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Cost of rolling out abortion services in Ireland will be 'significant', says Harris

The abortion legislation will be introduced in the Dáil next week

Updated Sep 27th 2018, 4:00 PM

MINISTER FOR HEALTH Simon Harris said he wants to be clear that there will be a  “significant” cost to rolling out abortion services in Ireland next year. 

It is understood the minister briefed the Cabinet today of an estimated figure, however, Harris said he would not be making it public today. 

The cost is currently being worked through with the Department of Health and the Finance Minister Paschal Donohoe in the estimates process for this year’s Budget, he explained. 

There are also contractual obligations that must be sorted out with GPs and medical practitioners who will be providing the service. 

In the coming weeks, how to best resource doctors to provide terminations in primary care centres will be worked out, said the minister. 

“This will be a significant cost – I want to be very clear about that,” he said. 

“This is not something that can in any way be short-changed,” he added, stating the service must be resourced adequately in order to have a “safe, woman-centered” approach and one that women can be confident in.

He said the final figure “won’t be crystallised for another few months.

 Abortion legislation before the Dáil next week

The minister intends to publish the text of the abortion legislation over the coming days and introduce it in the Dáil next week.

Harris today sought Cabinet approval for the text of the Health (Regulation of Termination of Pregnancy) Bill 2018, which will provide for access to terminations without restrictions up to the 12 weeks of pregnancy.

It will also provide for access to terminations when a mother’s life or health is at risk, and when there is a diagnosis of a fatal foetal abnormality.

The legislation follows on from May’s referendum on repealing the Eighth Amendment from the Constitution.

Harris today reaffirmed his commitment to the introduction of safe access zones to prevent women being intimidated or harassed when seeking services.

During the referendum campaign, concerns were raised about women being subjected to posters or protests outside doctors clinics and hospitals.

The minister sought legal advice as to who to introduce the safe access zones, and he has decided the zones will be established in a companion piece of legislation.

Speaking to reporters after Cabinet today, Harris said: 

I find it reprehensible that a maternity hospital in this country has to tweet out information telling women accessing their hospital to be, kind of careful, maybe consider another route in because of people engaging, in what they consider to a form or protest, but that is something that is extraordinarily upsetting, obscene imagery, and is in some ways harassing both people working in hospital and people accessing the hospital,” the minister said today.  

He said he has a duty of care to protect health care workers and citizens. 

The minister said he remains committed to commencing abortion services in Ireland by 1 January 2019.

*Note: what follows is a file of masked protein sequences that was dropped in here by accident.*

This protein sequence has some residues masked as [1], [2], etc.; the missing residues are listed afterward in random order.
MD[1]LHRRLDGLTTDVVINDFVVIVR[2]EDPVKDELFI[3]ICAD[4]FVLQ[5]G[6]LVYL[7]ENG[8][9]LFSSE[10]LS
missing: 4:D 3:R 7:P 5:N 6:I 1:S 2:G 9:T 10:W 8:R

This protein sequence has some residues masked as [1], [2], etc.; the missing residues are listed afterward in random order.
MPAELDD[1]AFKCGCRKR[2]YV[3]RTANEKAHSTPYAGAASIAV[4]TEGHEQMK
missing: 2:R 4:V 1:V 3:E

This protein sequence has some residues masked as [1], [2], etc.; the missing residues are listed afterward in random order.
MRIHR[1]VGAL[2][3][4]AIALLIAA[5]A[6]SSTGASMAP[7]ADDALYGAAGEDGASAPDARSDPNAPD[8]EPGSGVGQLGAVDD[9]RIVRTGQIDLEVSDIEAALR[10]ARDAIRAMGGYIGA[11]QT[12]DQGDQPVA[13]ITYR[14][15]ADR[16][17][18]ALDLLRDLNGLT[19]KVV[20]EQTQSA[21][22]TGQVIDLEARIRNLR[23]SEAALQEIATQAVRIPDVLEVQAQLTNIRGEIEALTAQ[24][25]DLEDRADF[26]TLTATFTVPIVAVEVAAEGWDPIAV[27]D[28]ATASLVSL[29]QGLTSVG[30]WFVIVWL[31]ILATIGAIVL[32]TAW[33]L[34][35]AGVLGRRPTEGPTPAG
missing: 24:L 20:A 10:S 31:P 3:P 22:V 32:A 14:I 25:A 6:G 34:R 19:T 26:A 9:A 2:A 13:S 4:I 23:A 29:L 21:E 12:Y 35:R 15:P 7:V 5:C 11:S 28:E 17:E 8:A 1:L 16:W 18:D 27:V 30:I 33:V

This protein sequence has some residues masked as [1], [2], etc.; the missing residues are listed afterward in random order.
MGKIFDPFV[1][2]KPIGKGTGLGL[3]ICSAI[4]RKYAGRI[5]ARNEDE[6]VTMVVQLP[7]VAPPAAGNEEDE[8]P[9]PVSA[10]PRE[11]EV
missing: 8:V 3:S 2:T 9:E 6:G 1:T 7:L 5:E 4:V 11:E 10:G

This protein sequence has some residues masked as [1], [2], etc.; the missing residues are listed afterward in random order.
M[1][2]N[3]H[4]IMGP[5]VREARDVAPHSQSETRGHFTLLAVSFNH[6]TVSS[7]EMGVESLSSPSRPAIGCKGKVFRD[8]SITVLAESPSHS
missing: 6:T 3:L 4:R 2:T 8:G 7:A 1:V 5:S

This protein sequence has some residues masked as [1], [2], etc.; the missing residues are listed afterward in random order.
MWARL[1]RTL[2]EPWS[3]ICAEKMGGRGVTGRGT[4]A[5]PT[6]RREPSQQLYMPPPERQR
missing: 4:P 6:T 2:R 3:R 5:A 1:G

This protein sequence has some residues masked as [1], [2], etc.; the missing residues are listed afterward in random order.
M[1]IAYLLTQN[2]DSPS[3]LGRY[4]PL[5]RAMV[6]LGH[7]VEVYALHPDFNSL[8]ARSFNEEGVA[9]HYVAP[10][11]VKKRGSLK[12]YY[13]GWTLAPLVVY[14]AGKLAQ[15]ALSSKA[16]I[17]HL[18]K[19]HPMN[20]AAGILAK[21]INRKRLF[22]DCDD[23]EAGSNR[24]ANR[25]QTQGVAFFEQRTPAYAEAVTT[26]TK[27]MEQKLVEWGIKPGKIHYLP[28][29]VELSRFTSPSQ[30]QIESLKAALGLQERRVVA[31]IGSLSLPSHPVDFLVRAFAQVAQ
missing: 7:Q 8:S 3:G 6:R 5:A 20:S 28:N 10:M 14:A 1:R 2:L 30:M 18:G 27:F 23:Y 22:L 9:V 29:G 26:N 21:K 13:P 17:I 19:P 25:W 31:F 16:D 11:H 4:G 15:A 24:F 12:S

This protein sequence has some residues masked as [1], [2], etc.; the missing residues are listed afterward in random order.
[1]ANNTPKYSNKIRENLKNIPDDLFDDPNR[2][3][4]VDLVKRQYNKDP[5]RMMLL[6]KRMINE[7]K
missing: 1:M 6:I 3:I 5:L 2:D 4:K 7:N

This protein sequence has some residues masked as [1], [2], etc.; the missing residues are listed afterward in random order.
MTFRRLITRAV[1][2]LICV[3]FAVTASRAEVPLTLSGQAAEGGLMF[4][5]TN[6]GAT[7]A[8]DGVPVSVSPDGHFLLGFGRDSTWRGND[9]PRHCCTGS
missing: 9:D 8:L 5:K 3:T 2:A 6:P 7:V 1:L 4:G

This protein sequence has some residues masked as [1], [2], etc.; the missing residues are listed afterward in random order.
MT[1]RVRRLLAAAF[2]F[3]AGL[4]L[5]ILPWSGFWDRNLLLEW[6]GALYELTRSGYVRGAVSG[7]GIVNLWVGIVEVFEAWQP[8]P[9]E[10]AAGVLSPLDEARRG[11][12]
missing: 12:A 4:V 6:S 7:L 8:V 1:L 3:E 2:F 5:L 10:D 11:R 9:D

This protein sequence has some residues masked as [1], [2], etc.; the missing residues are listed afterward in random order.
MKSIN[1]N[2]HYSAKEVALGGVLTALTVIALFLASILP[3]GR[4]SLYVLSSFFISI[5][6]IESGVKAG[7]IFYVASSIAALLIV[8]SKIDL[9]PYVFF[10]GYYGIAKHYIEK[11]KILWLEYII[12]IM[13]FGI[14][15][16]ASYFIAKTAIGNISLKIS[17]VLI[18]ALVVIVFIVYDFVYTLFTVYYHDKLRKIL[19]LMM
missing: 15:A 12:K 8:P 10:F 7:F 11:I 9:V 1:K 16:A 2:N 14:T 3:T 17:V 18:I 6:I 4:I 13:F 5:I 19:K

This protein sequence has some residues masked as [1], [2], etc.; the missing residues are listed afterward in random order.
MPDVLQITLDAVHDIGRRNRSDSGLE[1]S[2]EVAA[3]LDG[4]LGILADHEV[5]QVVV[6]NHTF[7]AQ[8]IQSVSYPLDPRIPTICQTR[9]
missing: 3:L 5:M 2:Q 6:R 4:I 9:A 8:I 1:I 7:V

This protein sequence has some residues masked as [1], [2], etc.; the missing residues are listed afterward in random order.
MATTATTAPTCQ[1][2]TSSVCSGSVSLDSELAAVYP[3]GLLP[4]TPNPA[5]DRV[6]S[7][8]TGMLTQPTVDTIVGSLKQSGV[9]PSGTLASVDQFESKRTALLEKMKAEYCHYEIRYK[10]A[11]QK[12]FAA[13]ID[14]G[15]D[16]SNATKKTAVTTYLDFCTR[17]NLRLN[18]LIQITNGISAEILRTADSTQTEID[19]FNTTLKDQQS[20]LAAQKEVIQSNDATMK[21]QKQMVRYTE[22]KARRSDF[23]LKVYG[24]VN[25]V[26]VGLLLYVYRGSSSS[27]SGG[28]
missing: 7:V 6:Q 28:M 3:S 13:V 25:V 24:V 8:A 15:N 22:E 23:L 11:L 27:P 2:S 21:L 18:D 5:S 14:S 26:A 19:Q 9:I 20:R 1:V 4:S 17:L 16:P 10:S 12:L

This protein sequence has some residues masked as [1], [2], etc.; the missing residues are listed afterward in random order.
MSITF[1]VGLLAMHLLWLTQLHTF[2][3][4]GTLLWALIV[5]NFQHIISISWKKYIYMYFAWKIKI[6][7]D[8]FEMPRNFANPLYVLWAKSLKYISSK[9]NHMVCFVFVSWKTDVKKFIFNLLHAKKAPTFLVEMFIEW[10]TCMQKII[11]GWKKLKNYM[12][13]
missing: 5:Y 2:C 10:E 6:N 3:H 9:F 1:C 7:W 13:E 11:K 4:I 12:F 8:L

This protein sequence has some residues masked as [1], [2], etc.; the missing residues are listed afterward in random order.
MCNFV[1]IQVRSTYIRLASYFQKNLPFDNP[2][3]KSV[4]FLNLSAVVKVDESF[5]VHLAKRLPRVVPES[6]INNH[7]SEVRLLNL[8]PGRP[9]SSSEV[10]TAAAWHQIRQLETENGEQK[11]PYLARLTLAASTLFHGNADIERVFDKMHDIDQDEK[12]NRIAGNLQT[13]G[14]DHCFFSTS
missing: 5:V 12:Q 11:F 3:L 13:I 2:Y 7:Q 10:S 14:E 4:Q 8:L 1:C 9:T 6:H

“I don’t think anyone can step back from this timeline… we have to be ambitious,” said Harris.

He added that three things have to happen before services can be established.

The law must be passed, which he said is his job.

The government needs to ensure there is adequate medication in the country – this is the job of the Health Products Regulatory Authority (HPRA), he explained.

The agency recently told the Oireachtas Health Committee it believes it will be in a position to supply the medication needed come January. Thirdly, the minister said the medical profession has to “step up”. 

Harris said he respects the leadership shown by many doctors to date, but he said medical professionals cannot “shirk” their responsibilities. 

The minister plans to meet with all relevant stakeholders next week.

On the issue of eligibility, the minister said the provision of termination of pregnancy services will be on the basis of universal access.

In relation to crisis pregnancies, the minister said all agencies, regardless of who owns them or runs them, if they are funded by the taxpayer should make all information relating to abortion services available to women. 

“I don’t think that is a very radical concept to have. Trust women, trust their decisions,” he added. 

Earlier this year, The Times Ireland reported that an audit by the HSE found that almost half of state-funded crisis pregnancy agencies did not give out information on abortion.

Both Fine Gael and Fianna Fáil will not apply the whip on the Bill, which is due before the Dáil next Thursday.

Both parties have said it is an issue of conscience. The legislation is expected to pass both Houses of the Oireachtas easily, however it is understood the Dáil might sit an extra day next week – on Friday – in order to get the Bill over Second Stage. 

TDs who campaigned against repealing the Eighth Amendment have said they will not block the legislation’s passage following the referendum result.

Last week, the Oireachtas Health Committee was told “there isn’t any evidence” for a three-day wait period for a woman to obtain an abortion.

However, in recent days, Harris said he would accept amendments to the abortion legislation which would shorten or get rid of the wait the 72 hour wait period.

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